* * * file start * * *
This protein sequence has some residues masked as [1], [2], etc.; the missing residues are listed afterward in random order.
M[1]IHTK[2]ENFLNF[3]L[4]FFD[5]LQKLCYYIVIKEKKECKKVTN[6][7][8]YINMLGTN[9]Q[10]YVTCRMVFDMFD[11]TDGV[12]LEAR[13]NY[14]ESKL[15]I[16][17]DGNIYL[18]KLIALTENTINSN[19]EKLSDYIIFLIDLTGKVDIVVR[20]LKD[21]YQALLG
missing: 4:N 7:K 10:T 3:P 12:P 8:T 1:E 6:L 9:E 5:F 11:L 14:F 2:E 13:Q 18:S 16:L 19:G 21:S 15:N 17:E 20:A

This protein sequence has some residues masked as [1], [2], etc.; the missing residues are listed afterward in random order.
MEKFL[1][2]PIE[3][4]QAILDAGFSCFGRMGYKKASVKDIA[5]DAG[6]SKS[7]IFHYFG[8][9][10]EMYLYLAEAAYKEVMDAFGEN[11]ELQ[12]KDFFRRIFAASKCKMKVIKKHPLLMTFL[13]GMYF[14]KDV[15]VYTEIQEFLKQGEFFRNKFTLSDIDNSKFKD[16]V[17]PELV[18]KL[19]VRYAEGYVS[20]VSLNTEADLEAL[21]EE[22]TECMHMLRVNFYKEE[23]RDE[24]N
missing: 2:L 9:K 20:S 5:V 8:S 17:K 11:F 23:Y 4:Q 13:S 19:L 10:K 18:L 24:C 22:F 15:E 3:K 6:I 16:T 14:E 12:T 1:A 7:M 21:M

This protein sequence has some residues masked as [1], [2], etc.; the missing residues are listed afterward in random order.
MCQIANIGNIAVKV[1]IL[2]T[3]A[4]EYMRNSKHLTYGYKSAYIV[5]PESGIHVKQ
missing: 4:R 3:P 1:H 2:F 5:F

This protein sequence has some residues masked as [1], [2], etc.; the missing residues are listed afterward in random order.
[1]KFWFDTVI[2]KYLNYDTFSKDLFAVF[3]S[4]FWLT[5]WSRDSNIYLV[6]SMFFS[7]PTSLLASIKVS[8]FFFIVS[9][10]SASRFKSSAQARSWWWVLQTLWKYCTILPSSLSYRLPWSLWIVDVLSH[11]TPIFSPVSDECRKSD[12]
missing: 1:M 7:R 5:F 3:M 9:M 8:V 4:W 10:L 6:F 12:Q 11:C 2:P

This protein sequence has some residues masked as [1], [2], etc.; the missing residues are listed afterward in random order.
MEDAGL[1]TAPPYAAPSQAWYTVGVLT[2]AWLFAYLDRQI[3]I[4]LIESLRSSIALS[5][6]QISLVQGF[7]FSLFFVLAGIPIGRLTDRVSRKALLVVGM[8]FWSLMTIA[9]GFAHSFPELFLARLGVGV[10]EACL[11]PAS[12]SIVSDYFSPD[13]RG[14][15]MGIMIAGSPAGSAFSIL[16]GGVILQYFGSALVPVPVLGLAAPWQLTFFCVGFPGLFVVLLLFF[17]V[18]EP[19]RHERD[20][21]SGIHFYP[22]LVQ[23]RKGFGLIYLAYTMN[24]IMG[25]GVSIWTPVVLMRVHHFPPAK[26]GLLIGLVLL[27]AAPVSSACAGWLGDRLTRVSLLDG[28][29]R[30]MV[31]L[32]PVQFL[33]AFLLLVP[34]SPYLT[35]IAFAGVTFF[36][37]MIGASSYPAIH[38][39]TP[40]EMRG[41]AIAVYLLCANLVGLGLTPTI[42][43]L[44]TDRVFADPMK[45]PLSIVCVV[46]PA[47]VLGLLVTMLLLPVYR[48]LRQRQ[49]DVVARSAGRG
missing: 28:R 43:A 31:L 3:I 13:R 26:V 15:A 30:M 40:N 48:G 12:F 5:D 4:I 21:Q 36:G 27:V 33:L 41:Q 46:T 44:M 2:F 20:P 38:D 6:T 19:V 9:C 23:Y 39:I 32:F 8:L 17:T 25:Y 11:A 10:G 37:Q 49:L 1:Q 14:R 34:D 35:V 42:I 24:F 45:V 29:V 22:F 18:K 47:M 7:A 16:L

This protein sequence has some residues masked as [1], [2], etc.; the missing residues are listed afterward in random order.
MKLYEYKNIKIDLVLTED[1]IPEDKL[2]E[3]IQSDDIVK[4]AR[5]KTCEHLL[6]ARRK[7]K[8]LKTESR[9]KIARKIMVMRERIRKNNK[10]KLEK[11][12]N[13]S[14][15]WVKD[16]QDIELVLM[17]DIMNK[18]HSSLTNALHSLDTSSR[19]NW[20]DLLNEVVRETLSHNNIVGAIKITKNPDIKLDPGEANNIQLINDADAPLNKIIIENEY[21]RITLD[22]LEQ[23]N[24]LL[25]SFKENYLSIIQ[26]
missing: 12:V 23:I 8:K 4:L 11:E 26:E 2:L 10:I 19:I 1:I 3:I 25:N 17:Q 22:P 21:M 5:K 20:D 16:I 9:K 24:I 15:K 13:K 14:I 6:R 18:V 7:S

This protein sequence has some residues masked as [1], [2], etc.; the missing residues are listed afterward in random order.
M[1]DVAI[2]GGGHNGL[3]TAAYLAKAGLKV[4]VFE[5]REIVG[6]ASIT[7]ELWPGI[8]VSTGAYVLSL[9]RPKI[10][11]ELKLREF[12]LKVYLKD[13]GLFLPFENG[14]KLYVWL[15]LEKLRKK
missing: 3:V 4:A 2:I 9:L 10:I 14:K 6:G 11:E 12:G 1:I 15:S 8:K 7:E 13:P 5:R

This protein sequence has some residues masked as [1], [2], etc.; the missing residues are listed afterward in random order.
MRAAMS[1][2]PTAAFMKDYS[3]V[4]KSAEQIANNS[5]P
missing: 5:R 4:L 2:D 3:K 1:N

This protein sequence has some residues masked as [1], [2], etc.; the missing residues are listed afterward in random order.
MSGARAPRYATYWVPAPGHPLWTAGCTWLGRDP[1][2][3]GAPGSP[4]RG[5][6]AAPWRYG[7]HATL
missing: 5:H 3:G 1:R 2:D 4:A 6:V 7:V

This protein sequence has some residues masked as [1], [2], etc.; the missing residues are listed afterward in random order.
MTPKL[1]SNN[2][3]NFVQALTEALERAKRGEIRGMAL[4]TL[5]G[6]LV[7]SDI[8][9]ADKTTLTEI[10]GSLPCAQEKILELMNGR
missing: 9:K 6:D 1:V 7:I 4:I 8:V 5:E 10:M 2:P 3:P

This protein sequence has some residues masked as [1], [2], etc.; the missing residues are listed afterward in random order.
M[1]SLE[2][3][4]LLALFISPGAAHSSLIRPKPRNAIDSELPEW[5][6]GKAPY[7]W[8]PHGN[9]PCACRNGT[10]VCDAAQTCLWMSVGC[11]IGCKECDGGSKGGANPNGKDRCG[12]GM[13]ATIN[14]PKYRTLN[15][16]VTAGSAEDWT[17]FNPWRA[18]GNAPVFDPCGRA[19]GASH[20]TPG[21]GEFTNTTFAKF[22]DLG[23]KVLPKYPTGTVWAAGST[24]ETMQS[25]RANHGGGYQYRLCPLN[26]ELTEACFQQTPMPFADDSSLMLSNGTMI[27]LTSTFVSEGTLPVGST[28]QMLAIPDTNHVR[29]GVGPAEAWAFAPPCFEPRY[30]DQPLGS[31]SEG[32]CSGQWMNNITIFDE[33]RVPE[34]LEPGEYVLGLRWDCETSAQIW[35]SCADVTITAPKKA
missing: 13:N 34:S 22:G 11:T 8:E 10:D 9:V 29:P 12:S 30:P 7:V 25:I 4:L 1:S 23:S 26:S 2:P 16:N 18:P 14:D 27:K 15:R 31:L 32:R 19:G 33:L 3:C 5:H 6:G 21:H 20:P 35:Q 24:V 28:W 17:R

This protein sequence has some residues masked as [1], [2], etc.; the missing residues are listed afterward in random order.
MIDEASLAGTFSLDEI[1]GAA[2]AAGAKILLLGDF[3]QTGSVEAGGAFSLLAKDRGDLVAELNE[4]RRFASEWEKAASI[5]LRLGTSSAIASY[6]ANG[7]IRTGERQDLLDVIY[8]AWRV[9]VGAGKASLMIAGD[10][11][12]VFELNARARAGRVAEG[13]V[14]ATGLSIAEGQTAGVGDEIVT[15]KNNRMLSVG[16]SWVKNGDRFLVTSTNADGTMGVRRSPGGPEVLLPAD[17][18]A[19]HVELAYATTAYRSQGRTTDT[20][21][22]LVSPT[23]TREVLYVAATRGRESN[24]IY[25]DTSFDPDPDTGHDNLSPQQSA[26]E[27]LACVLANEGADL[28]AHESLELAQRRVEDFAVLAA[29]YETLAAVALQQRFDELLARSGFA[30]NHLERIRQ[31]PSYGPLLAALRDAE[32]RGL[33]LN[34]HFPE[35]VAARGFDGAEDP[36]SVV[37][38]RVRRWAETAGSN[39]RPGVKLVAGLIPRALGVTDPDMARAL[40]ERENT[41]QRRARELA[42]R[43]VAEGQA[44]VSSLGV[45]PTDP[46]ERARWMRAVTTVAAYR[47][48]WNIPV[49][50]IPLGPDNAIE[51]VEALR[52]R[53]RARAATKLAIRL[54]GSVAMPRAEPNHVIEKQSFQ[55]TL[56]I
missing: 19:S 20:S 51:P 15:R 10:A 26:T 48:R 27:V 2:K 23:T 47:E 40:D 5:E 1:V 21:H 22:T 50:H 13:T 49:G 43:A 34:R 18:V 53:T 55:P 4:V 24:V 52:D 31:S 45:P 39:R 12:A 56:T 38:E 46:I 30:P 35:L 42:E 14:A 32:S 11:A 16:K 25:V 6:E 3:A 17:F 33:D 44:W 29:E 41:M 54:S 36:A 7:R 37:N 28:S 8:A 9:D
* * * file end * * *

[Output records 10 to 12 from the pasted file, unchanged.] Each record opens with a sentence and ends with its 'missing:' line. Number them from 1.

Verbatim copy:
This protein sequence has some residues masked as [1], [2], etc.; the missing residues are listed afterward in random order.
MTPKL[1]SNN[2][3]NFVQALTEALERAKRGEIRGMAL[4]TL[5]G[6]LV[7]SDI[8][9]ADKTTLTEI[10]GSLPCAQEKILELMNGR
missing: 9:K 6:D 1:V 7:I 4:I 8:V 5:E 10:M 2:P 3:P

This protein sequence has some residues masked as [1], [2], etc.; the missing residues are listed afterward in random order.
M[1]SLE[2][3][4]LLALFISPGAAHSSLIRPKPRNAIDSELPEW[5][6]GKAPY[7]W[8]PHGN[9]PCACRNGT[10]VCDAAQTCLWMSVGC[11]IGCKECDGGSKGGANPNGKDRCG[12]GM[13]ATIN[14]PKYRTLN[15][16]VTAGSAEDWT[17]FNPWRA[18]GNAPVFDPCGRA[19]GASH[20]TPG[21]GEFTNTTFAKF[22]DLG[23]KVLPKYPTGTVWAAGST[24]ETMQS[25]RANHGGGYQYRLCPLN[26]ELTEACFQQTPMPFADDSSLMLSNGTMI[27]LTSTFVSEGTLPVGST[28]QMLAIPDTNHVR[29]GVGPAEAWAFAPPCFEPRY[30]DQPLGS[31]SEG[32]CSGQWMNNITIFDE[33]RVPE[34]LEPGEYVLGLRWDCETSAQIW[35]SCADVTITAPKKA
missing: 13:N 34:S 22:G 11:T 8:E 10:D 9:V 29:P 12:S 30:P 7:V 25:I 4:L 1:S 23:S 26:S 2:P 16:N 18:P 14:D 27:K 15:R 31:L 32:R 19:G 33:L 3:C 5:H 6:G 21:H 20:P 35:Q 24:V 28:W 17:R

This protein sequence has some residues masked as [1], [2], etc.; the missing residues are listed afterward in random order.
MIDEASLAGTFSLDEI[1]GAA[2]AAGAKILLLGDF[3]QTGSVEAGGAFSLLAKDRGDLVAELNE[4]RRFASEWEKAASI[5]LRLGTSSAIASY[6]ANG[7]IRTGERQDLLDVIY[8]AWRV[9]VGAGKASLMIAGD[10][11][12]VFELNARARAGRVAEG[13]V[14]ATGLSIAEGQTAGVGDEIVT[15]KNNRMLSVG[16]SWVKNGDRFLVTSTNADGTMGVRRSPGGPEVLLPAD[17][18]A[19]HVELAYATTAYRSQGRTTDT[20][21][22]LVSPT[23]TREVLYVAATRGRESN[24]IY[25]DTSFDPDPDTGHDNLSPQQSA[26]E[27]LACVLANEGADL[28]AHESLELAQRRVEDFAVLAA[29]YETLAAVALQQRFDELLARSGFA[30]NHLERIRQ[31]PSYGPLLAALRDAE[32]RGL[33]LN[34]HFPE[35]VAARGFDGAEDP[36]SVV[37][38]RVRRWAETAGSN[39]RPGVKLVAGLIPRALGVTDPDMARAL[40]ERENT[41]QRRARELA[42]R[43]VAEGQA[44]VSSLGV[45]PTDP[46]ERARWMRAVTTVAAYR[47][48]WNIPV[49][50]IPLGPDNAIE[51]VEALR[52]R[53]RARAATKLAIRL[54]GSVAMPRAEPNHVIEKQSFQ[55]TL[56]I
missing: 19:S 20:S 51:P 15:R 10:A 26:T 48:R 27:V 2:K 23:T 47:E 40:D 5:E 1:V 21:H 22:T 50:H 13:T 49:G 43:A 34:R 18:V 53:T 55:P 4:V 24:V 52:D 31:S 45:P 39:R 12:A 56:T 38:E 46:I 30:P 35:L 42:E 14:A 32:S 11:A 16:K 25:V 6:E 3:A 17:F 33:D 44:W 29:E 41:M 54:S 36:A 7:R 37:N 28:S 8:A 9:D